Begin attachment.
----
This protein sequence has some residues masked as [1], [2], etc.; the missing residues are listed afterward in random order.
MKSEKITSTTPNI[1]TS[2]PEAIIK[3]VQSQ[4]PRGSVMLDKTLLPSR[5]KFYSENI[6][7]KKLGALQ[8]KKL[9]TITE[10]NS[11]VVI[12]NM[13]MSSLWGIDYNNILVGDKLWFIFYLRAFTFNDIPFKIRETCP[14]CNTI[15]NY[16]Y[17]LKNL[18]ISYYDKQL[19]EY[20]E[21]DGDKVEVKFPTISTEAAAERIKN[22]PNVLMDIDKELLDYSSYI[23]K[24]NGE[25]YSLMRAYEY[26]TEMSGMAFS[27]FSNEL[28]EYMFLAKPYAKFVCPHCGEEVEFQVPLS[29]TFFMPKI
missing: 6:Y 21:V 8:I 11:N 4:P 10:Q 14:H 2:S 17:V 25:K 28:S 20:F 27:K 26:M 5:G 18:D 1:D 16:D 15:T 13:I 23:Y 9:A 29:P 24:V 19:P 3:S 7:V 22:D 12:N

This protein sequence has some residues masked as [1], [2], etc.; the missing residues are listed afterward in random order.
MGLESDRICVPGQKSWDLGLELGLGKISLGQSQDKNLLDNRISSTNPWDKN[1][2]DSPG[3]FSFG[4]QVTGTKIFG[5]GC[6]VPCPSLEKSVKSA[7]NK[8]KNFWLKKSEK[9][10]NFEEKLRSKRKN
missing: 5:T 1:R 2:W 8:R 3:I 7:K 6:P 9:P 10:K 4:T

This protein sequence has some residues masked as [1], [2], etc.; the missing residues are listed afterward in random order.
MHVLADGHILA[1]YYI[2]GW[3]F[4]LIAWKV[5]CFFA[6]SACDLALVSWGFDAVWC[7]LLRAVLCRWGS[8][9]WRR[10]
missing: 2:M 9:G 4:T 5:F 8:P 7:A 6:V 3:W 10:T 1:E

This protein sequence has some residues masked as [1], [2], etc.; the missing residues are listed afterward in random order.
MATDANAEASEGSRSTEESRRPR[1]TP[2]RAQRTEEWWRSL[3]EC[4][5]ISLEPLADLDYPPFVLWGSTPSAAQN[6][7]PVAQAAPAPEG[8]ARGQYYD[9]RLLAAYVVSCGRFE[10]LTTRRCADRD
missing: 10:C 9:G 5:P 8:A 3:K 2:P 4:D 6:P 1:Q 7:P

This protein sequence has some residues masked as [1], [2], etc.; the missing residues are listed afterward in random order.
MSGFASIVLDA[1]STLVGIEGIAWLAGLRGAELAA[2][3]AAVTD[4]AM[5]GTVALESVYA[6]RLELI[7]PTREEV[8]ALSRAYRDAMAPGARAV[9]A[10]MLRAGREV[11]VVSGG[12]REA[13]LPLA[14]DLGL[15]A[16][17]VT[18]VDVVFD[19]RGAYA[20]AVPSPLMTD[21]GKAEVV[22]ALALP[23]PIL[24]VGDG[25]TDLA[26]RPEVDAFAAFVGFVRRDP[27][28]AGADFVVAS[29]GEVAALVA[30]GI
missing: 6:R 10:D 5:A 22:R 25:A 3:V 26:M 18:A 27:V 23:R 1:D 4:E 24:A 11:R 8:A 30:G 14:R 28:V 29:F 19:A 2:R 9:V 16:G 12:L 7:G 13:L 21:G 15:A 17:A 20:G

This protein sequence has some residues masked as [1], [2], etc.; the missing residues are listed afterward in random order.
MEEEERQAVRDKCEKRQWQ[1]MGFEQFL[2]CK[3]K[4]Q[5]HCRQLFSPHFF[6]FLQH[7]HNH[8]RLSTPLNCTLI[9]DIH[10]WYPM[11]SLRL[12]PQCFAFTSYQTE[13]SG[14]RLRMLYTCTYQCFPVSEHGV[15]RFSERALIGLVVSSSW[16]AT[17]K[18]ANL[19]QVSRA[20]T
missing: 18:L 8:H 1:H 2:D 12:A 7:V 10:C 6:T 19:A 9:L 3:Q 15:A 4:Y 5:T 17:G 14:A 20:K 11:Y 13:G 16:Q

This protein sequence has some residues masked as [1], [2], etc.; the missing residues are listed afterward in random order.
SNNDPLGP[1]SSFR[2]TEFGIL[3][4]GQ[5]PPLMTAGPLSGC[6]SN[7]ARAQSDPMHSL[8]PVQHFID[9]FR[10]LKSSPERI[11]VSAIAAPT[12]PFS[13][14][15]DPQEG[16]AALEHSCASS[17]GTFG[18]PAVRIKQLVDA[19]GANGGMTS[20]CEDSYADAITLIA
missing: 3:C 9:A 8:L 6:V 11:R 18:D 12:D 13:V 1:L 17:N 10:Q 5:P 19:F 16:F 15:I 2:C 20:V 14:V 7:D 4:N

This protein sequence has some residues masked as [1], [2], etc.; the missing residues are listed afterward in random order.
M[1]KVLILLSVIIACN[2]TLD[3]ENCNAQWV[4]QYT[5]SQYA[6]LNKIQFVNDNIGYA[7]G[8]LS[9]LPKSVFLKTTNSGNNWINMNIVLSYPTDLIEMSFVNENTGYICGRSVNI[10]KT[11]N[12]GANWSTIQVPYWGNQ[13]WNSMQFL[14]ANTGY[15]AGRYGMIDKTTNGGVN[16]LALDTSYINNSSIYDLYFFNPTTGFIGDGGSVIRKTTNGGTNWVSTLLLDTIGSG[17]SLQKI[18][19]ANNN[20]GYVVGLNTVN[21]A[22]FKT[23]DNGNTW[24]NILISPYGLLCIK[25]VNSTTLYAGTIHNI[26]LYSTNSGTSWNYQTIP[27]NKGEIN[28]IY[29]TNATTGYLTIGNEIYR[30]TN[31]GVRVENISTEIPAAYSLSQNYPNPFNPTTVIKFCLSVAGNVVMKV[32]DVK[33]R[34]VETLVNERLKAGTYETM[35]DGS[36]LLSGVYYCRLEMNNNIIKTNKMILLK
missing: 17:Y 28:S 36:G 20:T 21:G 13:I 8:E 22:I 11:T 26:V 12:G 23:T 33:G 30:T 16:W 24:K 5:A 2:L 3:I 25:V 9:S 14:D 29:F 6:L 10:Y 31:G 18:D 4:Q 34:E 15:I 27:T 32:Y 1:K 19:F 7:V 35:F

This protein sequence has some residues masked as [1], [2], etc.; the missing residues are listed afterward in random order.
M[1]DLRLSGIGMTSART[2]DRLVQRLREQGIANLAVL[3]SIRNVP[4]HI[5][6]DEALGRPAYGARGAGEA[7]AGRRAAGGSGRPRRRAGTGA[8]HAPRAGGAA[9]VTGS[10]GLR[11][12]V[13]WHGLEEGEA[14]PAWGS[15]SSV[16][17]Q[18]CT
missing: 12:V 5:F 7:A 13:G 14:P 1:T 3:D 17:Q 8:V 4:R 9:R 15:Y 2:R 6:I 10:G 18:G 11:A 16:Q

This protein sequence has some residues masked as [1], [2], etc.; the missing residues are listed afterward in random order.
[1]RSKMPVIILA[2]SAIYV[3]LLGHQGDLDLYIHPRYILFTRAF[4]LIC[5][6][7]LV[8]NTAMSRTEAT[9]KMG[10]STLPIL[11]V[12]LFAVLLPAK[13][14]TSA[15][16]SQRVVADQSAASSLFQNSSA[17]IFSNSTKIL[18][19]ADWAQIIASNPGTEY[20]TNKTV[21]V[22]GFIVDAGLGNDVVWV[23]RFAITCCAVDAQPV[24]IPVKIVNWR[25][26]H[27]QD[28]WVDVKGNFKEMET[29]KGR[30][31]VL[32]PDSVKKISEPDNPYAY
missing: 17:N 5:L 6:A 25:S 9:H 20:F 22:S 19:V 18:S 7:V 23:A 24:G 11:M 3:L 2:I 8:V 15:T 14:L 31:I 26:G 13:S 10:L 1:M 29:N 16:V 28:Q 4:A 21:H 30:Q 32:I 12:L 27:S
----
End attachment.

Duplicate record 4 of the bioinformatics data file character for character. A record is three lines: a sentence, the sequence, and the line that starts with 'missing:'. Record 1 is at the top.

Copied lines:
This protein sequence has some residues masked as [1], [2], etc.; the missing residues are listed afterward in random order.
MATDANAEASEGSRSTEESRRPR[1]TP[2]RAQRTEEWWRSL[3]EC[4][5]ISLEPLADLDYPPFVLWGSTPSAAQN[6][7]PVAQAAPAPEG[8]ARGQYYD[9]RLLAAYVVSCGRFE[10]LTTRRCADRD
missing: 10:C 9:G 5:P 8:A 3:K 2:P 4:D 6:P 1:Q 7:P